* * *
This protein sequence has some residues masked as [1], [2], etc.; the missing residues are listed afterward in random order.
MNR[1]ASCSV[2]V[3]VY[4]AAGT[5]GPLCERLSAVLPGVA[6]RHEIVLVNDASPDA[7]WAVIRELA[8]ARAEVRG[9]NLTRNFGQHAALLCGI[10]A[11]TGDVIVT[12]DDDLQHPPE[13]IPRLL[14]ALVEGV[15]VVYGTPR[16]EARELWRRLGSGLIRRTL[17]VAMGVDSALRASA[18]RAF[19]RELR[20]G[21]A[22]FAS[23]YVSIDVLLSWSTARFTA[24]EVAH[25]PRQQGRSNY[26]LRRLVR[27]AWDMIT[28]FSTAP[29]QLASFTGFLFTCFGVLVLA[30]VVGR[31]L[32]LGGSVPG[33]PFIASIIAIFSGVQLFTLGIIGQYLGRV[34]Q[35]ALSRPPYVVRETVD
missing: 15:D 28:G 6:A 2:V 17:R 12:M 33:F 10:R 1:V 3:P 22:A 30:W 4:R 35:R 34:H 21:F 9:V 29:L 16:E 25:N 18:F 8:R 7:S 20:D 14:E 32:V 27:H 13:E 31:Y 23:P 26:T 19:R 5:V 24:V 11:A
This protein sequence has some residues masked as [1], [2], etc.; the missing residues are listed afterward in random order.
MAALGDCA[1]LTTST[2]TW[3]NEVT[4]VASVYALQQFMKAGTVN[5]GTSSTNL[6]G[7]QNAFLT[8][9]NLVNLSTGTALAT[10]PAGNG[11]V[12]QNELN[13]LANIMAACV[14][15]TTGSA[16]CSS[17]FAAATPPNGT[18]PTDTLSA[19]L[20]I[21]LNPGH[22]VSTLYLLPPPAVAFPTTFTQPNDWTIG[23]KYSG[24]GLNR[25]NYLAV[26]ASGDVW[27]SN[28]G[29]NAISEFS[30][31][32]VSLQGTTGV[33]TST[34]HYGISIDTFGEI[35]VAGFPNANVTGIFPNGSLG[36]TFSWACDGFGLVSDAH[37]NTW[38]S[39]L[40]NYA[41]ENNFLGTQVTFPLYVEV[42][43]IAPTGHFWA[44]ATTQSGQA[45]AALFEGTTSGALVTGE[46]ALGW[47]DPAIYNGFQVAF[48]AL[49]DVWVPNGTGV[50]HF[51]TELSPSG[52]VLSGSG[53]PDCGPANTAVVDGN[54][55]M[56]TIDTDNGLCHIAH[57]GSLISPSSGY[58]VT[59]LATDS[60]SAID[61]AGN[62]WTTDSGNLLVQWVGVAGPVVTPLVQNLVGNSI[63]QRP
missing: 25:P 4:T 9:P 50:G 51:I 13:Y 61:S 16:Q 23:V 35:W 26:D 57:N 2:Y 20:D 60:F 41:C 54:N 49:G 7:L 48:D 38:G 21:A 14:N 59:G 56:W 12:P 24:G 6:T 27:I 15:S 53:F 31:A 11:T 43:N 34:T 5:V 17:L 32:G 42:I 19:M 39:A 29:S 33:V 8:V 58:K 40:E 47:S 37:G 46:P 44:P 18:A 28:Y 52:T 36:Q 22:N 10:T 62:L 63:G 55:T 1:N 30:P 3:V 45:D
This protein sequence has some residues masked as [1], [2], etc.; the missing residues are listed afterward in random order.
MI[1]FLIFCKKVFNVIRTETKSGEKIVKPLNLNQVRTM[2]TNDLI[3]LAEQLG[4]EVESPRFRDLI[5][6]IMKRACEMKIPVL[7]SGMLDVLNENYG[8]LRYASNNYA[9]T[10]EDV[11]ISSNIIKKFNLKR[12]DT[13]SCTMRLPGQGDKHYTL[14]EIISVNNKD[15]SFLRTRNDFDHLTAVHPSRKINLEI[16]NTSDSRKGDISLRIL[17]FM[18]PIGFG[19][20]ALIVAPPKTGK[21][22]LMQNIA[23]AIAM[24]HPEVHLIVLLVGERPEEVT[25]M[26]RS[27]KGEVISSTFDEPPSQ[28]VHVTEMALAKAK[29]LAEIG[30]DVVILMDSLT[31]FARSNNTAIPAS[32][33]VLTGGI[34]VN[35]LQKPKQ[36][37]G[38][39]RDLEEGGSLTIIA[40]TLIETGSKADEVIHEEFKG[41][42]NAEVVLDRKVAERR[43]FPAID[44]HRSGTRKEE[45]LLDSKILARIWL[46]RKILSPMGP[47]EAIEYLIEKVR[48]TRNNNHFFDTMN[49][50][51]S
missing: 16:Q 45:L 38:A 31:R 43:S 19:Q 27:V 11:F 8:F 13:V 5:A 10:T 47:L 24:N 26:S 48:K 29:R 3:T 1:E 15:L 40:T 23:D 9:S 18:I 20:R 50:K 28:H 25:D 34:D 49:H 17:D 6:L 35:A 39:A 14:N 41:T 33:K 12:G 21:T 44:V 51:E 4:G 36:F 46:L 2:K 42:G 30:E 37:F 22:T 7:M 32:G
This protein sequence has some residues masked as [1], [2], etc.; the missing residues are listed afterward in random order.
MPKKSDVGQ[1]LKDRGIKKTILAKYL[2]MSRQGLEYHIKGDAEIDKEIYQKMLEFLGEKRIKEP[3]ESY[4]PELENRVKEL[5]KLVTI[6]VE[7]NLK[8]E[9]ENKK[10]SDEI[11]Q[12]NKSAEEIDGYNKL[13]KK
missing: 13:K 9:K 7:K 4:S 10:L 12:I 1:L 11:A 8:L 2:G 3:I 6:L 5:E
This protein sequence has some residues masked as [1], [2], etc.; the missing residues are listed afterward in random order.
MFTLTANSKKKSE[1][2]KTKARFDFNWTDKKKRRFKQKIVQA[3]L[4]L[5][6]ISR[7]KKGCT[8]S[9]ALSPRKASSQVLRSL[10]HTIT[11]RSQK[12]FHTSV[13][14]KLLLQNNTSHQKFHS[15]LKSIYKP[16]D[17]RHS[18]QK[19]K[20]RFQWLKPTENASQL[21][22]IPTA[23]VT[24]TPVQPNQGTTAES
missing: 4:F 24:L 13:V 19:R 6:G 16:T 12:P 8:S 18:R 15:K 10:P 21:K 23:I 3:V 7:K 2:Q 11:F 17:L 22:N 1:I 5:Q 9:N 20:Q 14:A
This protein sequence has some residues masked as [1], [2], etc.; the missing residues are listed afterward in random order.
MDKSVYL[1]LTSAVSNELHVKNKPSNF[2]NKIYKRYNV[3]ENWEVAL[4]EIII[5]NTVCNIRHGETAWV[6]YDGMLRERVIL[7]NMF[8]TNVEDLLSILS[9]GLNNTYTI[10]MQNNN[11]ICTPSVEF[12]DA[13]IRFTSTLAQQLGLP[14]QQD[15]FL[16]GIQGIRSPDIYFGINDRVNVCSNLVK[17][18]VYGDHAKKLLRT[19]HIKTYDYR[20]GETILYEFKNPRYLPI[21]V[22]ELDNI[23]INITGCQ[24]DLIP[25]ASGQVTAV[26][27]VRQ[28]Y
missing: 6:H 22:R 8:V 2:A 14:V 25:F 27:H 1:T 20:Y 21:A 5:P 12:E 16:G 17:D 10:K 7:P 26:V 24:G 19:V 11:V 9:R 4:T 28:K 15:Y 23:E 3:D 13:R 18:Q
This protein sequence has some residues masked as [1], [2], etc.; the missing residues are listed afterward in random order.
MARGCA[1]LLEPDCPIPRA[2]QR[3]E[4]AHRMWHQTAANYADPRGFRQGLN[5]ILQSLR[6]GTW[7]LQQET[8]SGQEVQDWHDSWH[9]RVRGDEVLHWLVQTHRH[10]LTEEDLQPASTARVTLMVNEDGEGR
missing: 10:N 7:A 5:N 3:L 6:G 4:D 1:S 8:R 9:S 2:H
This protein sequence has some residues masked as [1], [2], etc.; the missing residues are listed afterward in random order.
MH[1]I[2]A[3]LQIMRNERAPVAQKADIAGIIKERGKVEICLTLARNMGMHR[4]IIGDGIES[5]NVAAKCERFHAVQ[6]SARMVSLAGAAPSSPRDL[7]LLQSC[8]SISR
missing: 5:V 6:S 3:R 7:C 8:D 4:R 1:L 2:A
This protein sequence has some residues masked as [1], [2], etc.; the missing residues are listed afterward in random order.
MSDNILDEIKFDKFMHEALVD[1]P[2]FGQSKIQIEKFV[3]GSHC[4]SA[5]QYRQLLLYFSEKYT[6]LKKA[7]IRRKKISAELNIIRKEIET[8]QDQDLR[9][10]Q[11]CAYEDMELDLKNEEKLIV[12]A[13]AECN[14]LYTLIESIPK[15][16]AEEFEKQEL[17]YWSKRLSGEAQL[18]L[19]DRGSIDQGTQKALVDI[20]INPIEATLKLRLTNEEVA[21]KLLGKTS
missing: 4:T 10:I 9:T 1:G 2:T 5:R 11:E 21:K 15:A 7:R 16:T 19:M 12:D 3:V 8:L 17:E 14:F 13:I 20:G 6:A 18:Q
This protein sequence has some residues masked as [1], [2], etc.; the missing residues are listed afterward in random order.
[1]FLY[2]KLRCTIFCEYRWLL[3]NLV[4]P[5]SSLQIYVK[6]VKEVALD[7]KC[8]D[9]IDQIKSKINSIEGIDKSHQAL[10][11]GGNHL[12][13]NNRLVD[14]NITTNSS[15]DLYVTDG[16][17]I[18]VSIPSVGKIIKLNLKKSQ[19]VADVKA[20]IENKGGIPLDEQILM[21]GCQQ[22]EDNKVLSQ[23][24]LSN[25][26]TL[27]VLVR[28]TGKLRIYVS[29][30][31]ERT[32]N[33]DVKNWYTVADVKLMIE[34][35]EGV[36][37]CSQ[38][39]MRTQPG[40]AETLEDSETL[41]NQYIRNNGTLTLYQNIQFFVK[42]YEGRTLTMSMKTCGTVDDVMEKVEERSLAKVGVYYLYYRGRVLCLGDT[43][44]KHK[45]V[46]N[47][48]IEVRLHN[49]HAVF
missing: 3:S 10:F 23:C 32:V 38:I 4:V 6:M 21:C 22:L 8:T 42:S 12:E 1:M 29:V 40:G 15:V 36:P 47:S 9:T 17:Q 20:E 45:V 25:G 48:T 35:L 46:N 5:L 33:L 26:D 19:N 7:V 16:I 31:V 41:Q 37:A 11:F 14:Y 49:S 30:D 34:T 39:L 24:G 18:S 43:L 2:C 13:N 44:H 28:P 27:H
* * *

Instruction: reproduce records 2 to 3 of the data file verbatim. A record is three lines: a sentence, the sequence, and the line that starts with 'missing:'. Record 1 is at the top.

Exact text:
This protein sequence has some residues masked as [1], [2], etc.; the missing residues are listed afterward in random order.
MAALGDCA[1]LTTST[2]TW[3]NEVT[4]VASVYALQQFMKAGTVN[5]GTSSTNL[6]G[7]QNAFLT[8][9]NLVNLSTGTALAT[10]PAGNG[11]V[12]QNELN[13]LANIMAACV[14][15]TTGSA[16]CSS[17]FAAATPPNGT[18]PTDTLSA[19]L[20]I[21]LNPGH[22]VSTLYLLPPPAVAFPTTFTQPNDWTIG[23]KYSG[24]GLNR[25]NYLAV[26]ASGDVW[27]SN[28]G[29]NAISEFS[30][31][32]VSLQGTTGV[33]TST[34]HYGISIDTFGEI[35]VAGFPNANVTGIFPNGSLG[36]TFSWACDGFGLVSDAH[37]NTW[38]S[39]L[40]NYA[41]ENNFLGTQVTFPLYVEV[42][43]IAPTGHFWA[44]ATTQSGQA[45]AALFEGTTSGALVTGE[46]ALGW[47]DPAIYNGFQVAF[48]AL[49]DVWVPNGTGV[50]HF[51]TELSPSG[52]VLSGSG[53]PDCGPANTAVVDGN[54][55]M[56]TIDTDNGLCHIAH[57]GSLISPSSGY[58]VT[59]LATDS[60]SAID[61]AGN[62]WTTDSGNLLVQWVGVAGPVVTPLVQNLVGNSI[63]QRP
missing: 25:P 4:T 9:P 50:G 51:I 13:Y 61:S 16:Q 23:V 35:W 26:D 57:N 2:Y 20:D 60:F 41:C 54:N 49:G 7:L 48:D 38:G 21:A 14:N 59:G 56:W 12:P 24:G 6:T 27:I 15:S 53:F 31:A 11:T 43:N 34:T 5:V 17:L 32:G 42:I 19:M 39:A 29:S 33:V 8:V 58:K 40:E 47:S 37:G 46:P 44:P 18:A 28:Y 52:T 36:Q 22:N 10:T 62:L 63:G 55:T 1:N 30:P 3:V 45:D
This protein sequence has some residues masked as [1], [2], etc.; the missing residues are listed afterward in random order.
MI[1]FLIFCKKVFNVIRTETKSGEKIVKPLNLNQVRTM[2]TNDLI[3]LAEQLG[4]EVESPRFRDLI[5][6]IMKRACEMKIPVL[7]SGMLDVLNENYG[8]LRYASNNYA[9]T[10]EDV[11]ISSNIIKKFNLKR[12]DT[13]SCTMRLPGQGDKHYTL[14]EIISVNNKD[15]SFLRTRNDFDHLTAVHPSRKINLEI[16]NTSDSRKGDISLRIL[17]FM[18]PIGFG[19][20]ALIVAPPKTGK[21][22]LMQNIA[23]AIAM[24]HPEVHLIVLLVGERPEEVT[25]M[26]RS[27]KGEVISSTFDEPPSQ[28]VHVTEMALAKAK[29]LAEIG[30]DVVILMDSLT[31]FARSNNTAIPAS[32][33]VLTGGI[34]VN[35]LQKPKQ[36][37]G[38][39]RDLEEGGSLTIIA[40]TLIETGSKADEVIHEEFKG[41][42]NAEVVLDRKVAERR[43]FPAID[44]HRSGTRKEE[45]LLDSKILARIWL[46]RKILSPMGP[47]EAIEYLIEKVR[48]TRNNNHFFDTMN[49][50][51]S
missing: 16:Q 45:L 38:A 31:R 43:S 19:Q 27:V 11:F 8:F 13:V 5:A 10:T 47:L 24:N 26:S 48:K 29:R 3:T 1:E 15:L 40:T 23:D 9:S 18:I 20:R 50:K 28:H 25:D 34:D 49:H 17:D 6:L 35:A 39:A 14:N 41:T 33:K 12:G 21:T 44:V 51:E 4:G 36:F 46:L 2:K 42:G 30:E 37:F 22:T 7:M 32:G